Updated through July 21, 2009.[35]

Player W L ERA G GS SV IP R ER BB K
Jeremy Accardo
0
0
2.84
14
0
0
12.2
4
4
8
12
Bryan Bullington
0
0
3.00
4
0
0
6.0
2
2
6
5
Brian Burres
0
2
14.21
2
2
0
6.1
12
10
5
4
Shawn Camp
0
4
3.45
32
0
0
44.1
19
17
17
30
Jesse Carlson
1
4
4.93
45
0
0
42.0
25
23
14
30
Brett Cecil
3
1
4.67
10
9
0
52.0
28
27
21
42
Scott Downs
1
1
2.08
30
0
9
30.1
9
7
7
32
Jason Frasor
5
2
2.38
37
0
3
34.0
9
9
10
31
Roy Halladay
11
3
2.73
18
18
0
132.0
42
40
17
113
Dirk Hayhurst
0
0
1.84
11
0
0
14.2
3
3
8
9
Casey Janssen
2
3
6.23
5
5
0
26.0
19
18
7
11
Brandon League
1
4
4.95
39
0
0
43.2
24
24
14
41
Jesse Litsch
0
1
9.00
10
0
0
9.0
9
9
1
8
Brad Mills
0
1
14.09
2
2
0
7.2
12
12
6
9
Bill Murphy
0
0
3.18
8
0
0
11.1
4
4
8
6
David Purcey
0
2
7.01
5
5
0
25.2
22
20
18
26
Robert Ray
1
2
4.44
4
4
0
24.1
15
12
6
13
Scott Richmond
6
5
3.69
16
13
0
85.1
37
35
30
71
Ricky Romero
7
4
3.25
14
14
0
91.1
33
33
35
77
B. J. Ryan
1
1
6.53
25
0
2
20.2
15
15
17
13
Marc Rzepczynski
1
1
2.50
3
3
0
18.0
5
5
11
16
Brian Tallet
5
6
4.95
21
17
0
103.2
60
57
51
78
Brian Wolfe
1
1
7.56
7
0
0
8.1
7
7
2
8
Totals
46
48
4.17
94
94
14
849.1
415
393
319
685

Honours and awards[edit]

Aaron Hill had a career year with the Blue Jays in 2009

All-Star Game

Awards


Farm system[edit]

Level Team League Manager
AAA Las Vegas 51s Pacific Coast League Mike Basso
AA New Hampshire Fisher Cats Eastern League Gary Cathcart
A Dunedin Blue Jays Florida State League Omar Malavé
A Lansing Lugnuts Midwest League Clayton McCullough
Short-Season A Auburn Doubledays New York–Penn League Dennis Holmberg
Rookie GCL Blue Jays Gulf Coast League John Schneider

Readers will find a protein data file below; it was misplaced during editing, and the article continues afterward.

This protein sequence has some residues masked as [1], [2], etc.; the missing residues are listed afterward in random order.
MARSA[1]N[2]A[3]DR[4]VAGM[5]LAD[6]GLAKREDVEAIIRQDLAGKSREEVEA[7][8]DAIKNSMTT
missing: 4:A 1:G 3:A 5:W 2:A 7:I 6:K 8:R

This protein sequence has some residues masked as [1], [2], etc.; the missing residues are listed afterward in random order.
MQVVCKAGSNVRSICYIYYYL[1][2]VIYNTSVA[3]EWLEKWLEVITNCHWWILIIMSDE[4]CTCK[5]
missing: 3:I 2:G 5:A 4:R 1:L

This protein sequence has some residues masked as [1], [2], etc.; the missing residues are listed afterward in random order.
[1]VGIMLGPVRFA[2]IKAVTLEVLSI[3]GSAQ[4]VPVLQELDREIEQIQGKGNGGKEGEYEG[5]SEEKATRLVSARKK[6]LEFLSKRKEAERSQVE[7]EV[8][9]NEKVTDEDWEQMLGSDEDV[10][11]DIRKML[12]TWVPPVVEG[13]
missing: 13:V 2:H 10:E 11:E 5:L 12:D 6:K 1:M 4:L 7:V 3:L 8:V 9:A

References[edit]

  1. ^ "Jays owner Rogers dead at 75". Archived from the original on March 6, 2009. Retrieved February 7, 2009. 
  2. ^ "Beeston appointed Jays' interim CEO". Archived from the original on March 6, 2009. Retrieved February 7, 2009. 
  3. ^ "Decline in revenue forces Blue Jays to cut sales staff". Retrieved February 7, 2009. 
  4. ^ "Recession behind official's dismissal". Archived from the original on February 10, 2009. Retrieved February 7, 2009. 
  5. ^ "Jays add to scouting department". Archived from the original on March 6, 2009. Retrieved February 7, 2009. 
  6. ^ "Jays hire scouts". Archived from the original on March 6, 2009. Retrieved February 7, 2009. 
  7. ^ "Camp inked, Jays' streak extended". Archived from the original on February 11, 2009. Retrieved February 14, 2009. 
  8. ^ "Blue Jays exercise Barajas option". Archived from the original on March 6, 2009. Retrieved February 14, 2009. 
  9. ^ "Burnett officially files for free agency". Archived from the original on March 6, 2009. Retrieved February 8, 2009. 
  10. ^ "Burnett reaches agreement with Yanks". Archived from the original on February 12, 2009. Retrieved February 9, 2009. 
  11. ^ "Zaun onboard to mentor Wieters". Archived from the original on March 5, 2009. Retrieved February 8, 2009.